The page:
We found the exit and moved through the 3rd stop light, which had just, for some reason, blacked out. We spotted the Glorious Giordano’s Pizza sign. I was calm on the outside, but giddy on the inside as Sue snagged a parking spot uber close to the restaurant’s front door. We passed a couple just finishing their meal on the front patio. They looked so happy. We walked inside looking for quick service. In a Sherlock Holmsian kind of way, I noticed very few patrons and a full grouping of staff. Quick service should be no problem. However, with my heightened sense of awareness, I also observed that no lights were on in the restaurant. Just at that moment, my world came crashing in as the hostess apologetically announced, “We’re sorry, but the power just went out in the area and we will not be able to serve you.”

With the agility of cloud in the night sky (my family loves to use meaningless metaphors) my mind snapped into action. Now, in problem-solving mode, I asked the hostess, “Surely the gas ovens still work?” My desperation was now exposed as the hostess reassured me that, as soon as the power came back on, we could be served. She gently asked if we would like to be seated. Realizing that waiting was out of the question, my mind shifted into high gear, ultra fast computing mode. My CPU was presenting me with multiple options in a simultaneous blur. I was rapid-fire-sequencing huge amounts of raw data, and alternately assessing the probabilities of each proposed solution. Running from the lowest probability solution to the highest my mind captured the stark reality of our plight. We could:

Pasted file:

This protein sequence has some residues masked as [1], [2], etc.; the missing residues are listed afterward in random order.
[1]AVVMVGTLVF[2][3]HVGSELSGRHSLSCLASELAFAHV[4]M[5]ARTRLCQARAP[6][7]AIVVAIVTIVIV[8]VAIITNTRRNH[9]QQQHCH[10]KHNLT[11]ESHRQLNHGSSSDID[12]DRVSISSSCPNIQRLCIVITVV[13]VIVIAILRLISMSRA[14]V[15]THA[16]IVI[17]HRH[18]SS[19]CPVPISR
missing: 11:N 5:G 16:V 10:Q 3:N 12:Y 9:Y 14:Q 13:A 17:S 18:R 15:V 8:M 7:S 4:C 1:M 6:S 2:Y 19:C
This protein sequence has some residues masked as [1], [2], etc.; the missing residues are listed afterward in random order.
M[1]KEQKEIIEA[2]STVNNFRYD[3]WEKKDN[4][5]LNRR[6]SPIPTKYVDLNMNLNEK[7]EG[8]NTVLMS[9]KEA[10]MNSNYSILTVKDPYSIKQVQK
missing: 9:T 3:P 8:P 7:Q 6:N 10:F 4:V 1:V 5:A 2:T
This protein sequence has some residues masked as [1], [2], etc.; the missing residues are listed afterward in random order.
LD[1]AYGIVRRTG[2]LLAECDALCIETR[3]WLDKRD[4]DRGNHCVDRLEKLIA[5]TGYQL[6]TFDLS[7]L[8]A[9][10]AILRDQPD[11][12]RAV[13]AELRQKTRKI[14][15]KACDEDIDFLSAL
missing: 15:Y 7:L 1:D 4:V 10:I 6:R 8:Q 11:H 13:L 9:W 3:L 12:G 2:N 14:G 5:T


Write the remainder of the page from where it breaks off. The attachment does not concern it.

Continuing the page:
Option 1: Quickly call the airline and book a later flight.

Option 2: Take our chances and wait for the power to return (Sue nixed this option as too risky)

Option 3: Beg for leftover pizza from other patrons.

We resorted to Option 3. Begging for pizza was not below me. And actually we didn’t really beg. We just stood outside discussing our situation loudly enough for the couple on the patio to hear us. This wonderfully angelic couple offered us their still-in-the-pan lukewarm pizza. We responded with the obligatory, “I’m sorry, we couldn’t take your pizza. Certainly you would want to take it home with you?” They then replied with the culturally-sensitive insistent comeback, “No, really, we ordered too much and we won’t take it to our hotel.” I think that’s what I heard as I was darting back into the restaurant to get a carry out box.

After thanking the couple profusely for the 3 pieces of who-cares-what-was-in-it pizza, we forced 5 bucks into their hands to prove we weren’t beggars. Being the good Christian I am, I didn’t want to overtly disappoint the others by mentioning the fact there were only 3 pieces of pizza but there were 4 of us. As we returned to our car, I may have carefully reminded Sue that she should watch her calories. I thought this ploy might cause her to restrict herself to eating only one piece of the spoils.